Ø  Countries where employee board-level representation is limited to state-owned companies (Greece, Ireland, Poland, Spain and Portugal),
Ø  Countries where employee board-level participation is extended to private sector employers (Austria, Croatia, the Czech Republic, Denmark, Finland, France, Germany, Hungary, Luxembourg, the Netherlands, Norway, Slovakia, Slovenia and Sweden).
Notwithstanding, board-level employee representation is differently regulated in each nation. In many countries, for instance, it is subject to the number of employees forming the overall workforce. The lowest threshold has currently been set in Sweden with 25 employees, whereas the highest in France with 5,000 individuals. Differences are also concerned with the rate of board seats occupied by employees and the title seats are occupied, namely whether these are taken on a supervisory board or single tier board title (Worker Participation, 2013).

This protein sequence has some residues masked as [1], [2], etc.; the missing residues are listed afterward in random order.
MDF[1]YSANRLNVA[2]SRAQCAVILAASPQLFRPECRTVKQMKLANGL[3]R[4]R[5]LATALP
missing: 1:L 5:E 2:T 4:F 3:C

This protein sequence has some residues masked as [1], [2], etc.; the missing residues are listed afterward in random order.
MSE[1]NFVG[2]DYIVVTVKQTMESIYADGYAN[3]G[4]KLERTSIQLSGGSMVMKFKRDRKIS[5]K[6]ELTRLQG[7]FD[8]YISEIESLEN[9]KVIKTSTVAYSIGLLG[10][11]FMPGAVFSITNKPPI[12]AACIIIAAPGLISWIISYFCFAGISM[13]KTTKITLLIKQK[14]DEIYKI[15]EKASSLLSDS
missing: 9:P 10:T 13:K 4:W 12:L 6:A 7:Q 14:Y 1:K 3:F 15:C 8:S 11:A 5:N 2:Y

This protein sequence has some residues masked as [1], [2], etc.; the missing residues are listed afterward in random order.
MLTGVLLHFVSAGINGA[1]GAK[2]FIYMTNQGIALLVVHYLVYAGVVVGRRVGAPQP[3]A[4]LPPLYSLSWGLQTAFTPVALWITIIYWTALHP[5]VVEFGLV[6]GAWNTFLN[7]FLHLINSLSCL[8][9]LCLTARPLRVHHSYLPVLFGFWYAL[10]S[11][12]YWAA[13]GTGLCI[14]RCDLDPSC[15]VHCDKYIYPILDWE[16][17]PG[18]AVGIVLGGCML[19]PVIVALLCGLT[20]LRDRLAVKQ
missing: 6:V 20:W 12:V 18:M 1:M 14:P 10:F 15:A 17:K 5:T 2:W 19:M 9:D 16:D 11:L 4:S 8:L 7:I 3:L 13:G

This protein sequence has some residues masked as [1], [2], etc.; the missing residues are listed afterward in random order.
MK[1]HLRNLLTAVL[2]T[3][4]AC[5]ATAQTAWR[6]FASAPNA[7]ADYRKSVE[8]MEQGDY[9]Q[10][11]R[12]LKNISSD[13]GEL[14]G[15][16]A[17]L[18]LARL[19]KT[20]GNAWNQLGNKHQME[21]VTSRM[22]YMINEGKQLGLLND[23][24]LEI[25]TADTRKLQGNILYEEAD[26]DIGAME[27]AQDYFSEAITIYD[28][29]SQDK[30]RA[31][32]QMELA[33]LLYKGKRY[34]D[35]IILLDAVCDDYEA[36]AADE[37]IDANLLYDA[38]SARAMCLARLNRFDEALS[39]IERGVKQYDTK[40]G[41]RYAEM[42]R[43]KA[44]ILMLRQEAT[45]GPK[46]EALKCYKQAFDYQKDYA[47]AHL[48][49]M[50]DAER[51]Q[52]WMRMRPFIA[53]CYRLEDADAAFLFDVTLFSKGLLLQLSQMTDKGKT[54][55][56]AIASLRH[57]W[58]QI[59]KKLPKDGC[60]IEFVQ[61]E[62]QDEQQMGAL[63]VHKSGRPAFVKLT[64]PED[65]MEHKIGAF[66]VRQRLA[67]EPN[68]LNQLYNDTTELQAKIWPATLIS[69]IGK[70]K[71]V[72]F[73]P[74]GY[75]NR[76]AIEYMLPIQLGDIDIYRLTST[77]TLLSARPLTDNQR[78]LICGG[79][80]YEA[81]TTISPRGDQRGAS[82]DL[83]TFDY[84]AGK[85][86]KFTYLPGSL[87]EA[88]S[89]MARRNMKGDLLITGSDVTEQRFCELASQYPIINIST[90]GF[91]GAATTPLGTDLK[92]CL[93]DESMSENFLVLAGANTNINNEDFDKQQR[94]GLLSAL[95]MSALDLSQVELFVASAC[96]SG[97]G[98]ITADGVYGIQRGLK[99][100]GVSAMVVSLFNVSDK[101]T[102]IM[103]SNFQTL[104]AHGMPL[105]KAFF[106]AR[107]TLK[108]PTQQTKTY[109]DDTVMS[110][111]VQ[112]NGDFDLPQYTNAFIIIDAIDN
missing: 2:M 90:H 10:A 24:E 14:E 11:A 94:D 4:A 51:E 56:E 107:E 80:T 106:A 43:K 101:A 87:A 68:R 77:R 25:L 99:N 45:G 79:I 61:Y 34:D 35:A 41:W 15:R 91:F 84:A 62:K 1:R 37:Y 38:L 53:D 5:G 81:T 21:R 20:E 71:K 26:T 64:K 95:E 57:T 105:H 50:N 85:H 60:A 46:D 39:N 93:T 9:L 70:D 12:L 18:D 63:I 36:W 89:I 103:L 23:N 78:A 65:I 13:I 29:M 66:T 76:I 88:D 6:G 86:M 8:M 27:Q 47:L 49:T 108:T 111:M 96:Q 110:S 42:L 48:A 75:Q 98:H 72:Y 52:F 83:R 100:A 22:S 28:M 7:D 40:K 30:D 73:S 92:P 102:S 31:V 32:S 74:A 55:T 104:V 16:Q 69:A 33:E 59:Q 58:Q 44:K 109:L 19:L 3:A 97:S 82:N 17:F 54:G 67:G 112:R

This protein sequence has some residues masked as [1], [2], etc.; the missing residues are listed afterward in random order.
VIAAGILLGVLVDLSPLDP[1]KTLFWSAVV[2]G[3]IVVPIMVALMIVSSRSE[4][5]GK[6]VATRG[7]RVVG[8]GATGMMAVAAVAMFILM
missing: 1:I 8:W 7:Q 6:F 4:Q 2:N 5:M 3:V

The introduction of laws regulating board-level employee participation can also have an impact on, and may require hence a revision of, the company law accordingly. In the UK, for example, company law entails that individuals participating at board or committee meetings are companies’ directors. The introduction of a rule extending employee participation to remuneration committee would, by extension, require the amendment of the company law accordingly.